Bourke’s Bookshelf: ‘To the Muggles who got me here’
This week's Nonfiction November read is the 2022 memoir "Beyond the Wand: The Magic and Mayhem of Growing Up a Wizard" by Tom Felton.
Nonfiction November continues with a magical new release that I couldn’t possibly not read.
Anyone familiar with the Harry Potter franchise knows Tom Felton as the sneering kid with slick-backed blond hair who played Draco Malfoy in the films. Bringing to life one of film’s most likable bad boys (at least in my opinion), Felton was just 12 years old when he started filming “Harry Potter and the Sorcerer’s Stone” and began donning his green and silver Slytherin robes. As the films went on, he would quickly become a teenage heart-throb, as fans watched him grow up on screen with the other child actors and claim a fame he had no idea was possible.
‘Beyond the Wand: The Magic and Mayhem of Growing Up a Wizard’ by Tom Felton
Harry Potter fans will appreciate the foreward to this book, written by Emma Watson, who played Hermione Granger in the series. As the years go on, and more and more backstage stories from the films emerge, the one of little Emma Watson having a huge crush on teenage Tom Felton is commonly told. Photos of the two together as they grew up fueled long-held desires among fans for the two to be linked romantically. While that isn’t necessarily the case, Tom and Emma remain incredibly close friends, so Emma’s heartfelt introduction is absolutely beautiful.
Then we get into Tom’s story, starting out in a small town in Surrey, the youngest of four brothers. Tom writes a lot about his three older brothers, attributing who he came to be through their influence growing up.
He details how a couple chance television commercials turned into a much larger film role, when he took on the role of Peagreen Clock on “The Borrowers” as a young kid in 1997. Shortly thereafter, he found himself auditioning for the cast of a movie based on a book about some little wizard boy. Going into the auditions completely blind and with no knowledge of the Harry Potter books like the other child actors had, Tom didn’t have his heart set on landing a role. But after accepting the part of Draco Malfoy, his life changed in ways he never would have imagined.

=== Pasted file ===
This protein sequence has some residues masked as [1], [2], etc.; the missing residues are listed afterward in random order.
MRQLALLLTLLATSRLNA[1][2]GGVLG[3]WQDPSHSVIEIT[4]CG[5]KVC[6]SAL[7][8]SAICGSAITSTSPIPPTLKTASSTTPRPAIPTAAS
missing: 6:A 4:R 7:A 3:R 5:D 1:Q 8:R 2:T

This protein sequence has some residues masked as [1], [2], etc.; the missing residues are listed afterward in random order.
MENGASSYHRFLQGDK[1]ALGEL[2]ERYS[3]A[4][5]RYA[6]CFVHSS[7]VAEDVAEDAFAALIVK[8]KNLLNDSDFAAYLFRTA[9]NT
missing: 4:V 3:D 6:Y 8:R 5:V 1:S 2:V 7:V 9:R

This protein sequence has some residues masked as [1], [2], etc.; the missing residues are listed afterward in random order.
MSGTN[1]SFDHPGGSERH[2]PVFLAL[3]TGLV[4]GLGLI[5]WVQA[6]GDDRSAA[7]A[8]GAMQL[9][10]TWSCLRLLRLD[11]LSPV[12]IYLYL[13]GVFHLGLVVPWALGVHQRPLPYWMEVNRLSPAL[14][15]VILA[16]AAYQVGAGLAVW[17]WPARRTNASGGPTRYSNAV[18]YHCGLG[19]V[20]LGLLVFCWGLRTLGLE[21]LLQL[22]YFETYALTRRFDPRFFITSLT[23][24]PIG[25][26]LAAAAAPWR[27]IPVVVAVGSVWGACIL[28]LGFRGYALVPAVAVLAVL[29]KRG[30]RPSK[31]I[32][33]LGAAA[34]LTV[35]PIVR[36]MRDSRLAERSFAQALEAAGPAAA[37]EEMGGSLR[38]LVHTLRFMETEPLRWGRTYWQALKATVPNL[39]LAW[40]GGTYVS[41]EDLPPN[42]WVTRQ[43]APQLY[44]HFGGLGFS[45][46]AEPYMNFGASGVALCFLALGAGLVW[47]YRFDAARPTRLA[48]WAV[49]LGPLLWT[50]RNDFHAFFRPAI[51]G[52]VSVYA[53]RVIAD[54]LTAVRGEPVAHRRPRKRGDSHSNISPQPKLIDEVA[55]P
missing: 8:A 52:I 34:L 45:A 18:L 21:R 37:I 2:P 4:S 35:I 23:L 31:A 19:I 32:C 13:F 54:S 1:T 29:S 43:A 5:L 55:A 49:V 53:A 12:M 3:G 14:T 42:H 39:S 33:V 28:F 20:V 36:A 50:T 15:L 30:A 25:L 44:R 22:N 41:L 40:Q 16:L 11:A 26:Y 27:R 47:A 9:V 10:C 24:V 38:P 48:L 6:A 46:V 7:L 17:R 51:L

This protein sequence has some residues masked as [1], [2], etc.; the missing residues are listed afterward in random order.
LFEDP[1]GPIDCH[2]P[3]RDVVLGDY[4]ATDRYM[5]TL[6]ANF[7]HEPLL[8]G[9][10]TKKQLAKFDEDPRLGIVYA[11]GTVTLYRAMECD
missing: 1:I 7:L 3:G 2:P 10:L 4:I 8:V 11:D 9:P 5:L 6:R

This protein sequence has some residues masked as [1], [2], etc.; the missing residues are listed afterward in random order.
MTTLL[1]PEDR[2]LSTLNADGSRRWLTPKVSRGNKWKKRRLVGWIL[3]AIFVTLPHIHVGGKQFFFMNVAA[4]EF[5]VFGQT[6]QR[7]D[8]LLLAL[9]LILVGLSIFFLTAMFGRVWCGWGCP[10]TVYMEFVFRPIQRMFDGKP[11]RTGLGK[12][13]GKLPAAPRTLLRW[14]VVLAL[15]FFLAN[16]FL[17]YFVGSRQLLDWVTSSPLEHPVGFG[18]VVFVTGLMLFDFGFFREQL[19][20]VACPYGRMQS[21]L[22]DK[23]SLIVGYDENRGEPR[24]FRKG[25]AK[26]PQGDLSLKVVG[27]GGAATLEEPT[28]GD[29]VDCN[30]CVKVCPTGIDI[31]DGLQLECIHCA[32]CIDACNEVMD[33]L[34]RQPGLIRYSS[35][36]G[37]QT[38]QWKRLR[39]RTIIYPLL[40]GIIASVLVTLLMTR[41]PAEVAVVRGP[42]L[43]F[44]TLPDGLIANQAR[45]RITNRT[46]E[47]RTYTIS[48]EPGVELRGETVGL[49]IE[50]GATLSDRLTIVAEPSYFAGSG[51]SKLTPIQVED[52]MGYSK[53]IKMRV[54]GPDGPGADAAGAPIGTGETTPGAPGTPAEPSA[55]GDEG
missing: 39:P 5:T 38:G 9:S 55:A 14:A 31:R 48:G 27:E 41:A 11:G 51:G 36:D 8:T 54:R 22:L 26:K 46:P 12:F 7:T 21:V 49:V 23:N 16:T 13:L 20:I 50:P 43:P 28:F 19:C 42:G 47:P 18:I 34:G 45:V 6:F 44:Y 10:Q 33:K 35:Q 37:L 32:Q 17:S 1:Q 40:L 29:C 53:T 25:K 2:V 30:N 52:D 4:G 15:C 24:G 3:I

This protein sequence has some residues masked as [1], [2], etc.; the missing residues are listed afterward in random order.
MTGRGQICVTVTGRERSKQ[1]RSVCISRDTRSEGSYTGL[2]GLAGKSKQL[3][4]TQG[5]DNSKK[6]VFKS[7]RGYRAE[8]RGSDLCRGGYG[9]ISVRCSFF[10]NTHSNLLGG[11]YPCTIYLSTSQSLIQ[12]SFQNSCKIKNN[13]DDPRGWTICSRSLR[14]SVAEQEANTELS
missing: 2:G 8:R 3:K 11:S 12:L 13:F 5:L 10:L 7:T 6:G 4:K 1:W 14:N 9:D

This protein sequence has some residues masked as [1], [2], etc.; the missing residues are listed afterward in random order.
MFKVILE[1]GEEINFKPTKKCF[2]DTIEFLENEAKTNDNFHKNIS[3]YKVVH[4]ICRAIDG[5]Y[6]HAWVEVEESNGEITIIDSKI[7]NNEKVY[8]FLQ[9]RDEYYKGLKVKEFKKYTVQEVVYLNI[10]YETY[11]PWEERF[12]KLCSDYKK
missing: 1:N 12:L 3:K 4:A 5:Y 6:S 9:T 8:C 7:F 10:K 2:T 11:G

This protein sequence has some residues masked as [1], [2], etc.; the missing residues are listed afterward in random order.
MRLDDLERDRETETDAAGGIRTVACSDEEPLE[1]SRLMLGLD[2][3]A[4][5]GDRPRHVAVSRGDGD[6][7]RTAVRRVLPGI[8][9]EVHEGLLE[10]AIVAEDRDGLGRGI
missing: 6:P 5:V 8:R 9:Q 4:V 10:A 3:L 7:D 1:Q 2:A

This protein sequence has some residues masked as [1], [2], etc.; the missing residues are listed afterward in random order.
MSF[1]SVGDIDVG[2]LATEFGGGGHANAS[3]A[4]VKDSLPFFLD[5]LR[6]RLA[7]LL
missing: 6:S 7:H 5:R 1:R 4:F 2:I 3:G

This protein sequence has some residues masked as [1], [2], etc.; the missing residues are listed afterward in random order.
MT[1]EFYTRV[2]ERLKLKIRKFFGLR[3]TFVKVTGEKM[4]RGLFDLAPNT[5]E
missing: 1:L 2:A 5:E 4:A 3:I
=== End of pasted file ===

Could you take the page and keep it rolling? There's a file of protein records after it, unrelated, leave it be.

Outside of filming a movie that would go on to make more than $1 billion, alongside some of the biggest names in the British acting world, Tom tried to be a normal kid. He went to a regular school with non-actor kids, and he spent as much of his free time as he could fishing with his older brother.
While I loved getting to see a glimpse of the man behind the Malfoy sneer, the most exciting part of the book for me — as I’m sure for many Harry Potter fans — was learning about what went on behind the scenes of some of my favorite films and exactly what the actors were like in real life.
Robbie Coltrane? As big and loveable as Rubeus Hagrid himself.
Alan Rickman? A quiet authority with a compassionate side.
Ralph Fiennes? An intense presence, perfect for the role of Lord Voldemort.
I won’t give it all away, but the personalities of Daniel Radcliffe, Rupert Grint, Maggie Smith, Jason Isaacs, Helen McCrory and James and Oliver Phelps figure into the story, along with both men who played Albus Dumbledore and those who portrayed Malfoy’s cronies, Crabbe and Goyle.
Unsurprisingly, the Harry Potter series is a major focal point of Tom’s memoir, but his story extends beyond the franchise that gave him international fame, too. The immense stardom didn’t preclude him from personal struggles in life. A family history of mental illness and an unfamiliar lifestyle quickly thrust upon him propelled Tom down a dangerous path.
At the risk of sounding cliché, I’ll admit that reading Tom Felton’s life account made me feel like I was making a friend, and like celebrities might not actually be all that different from the rest of us.
Whether that’s the case or not, I give this memoir five stars and deem it a magical read for any Harry Potter superfan such as myself.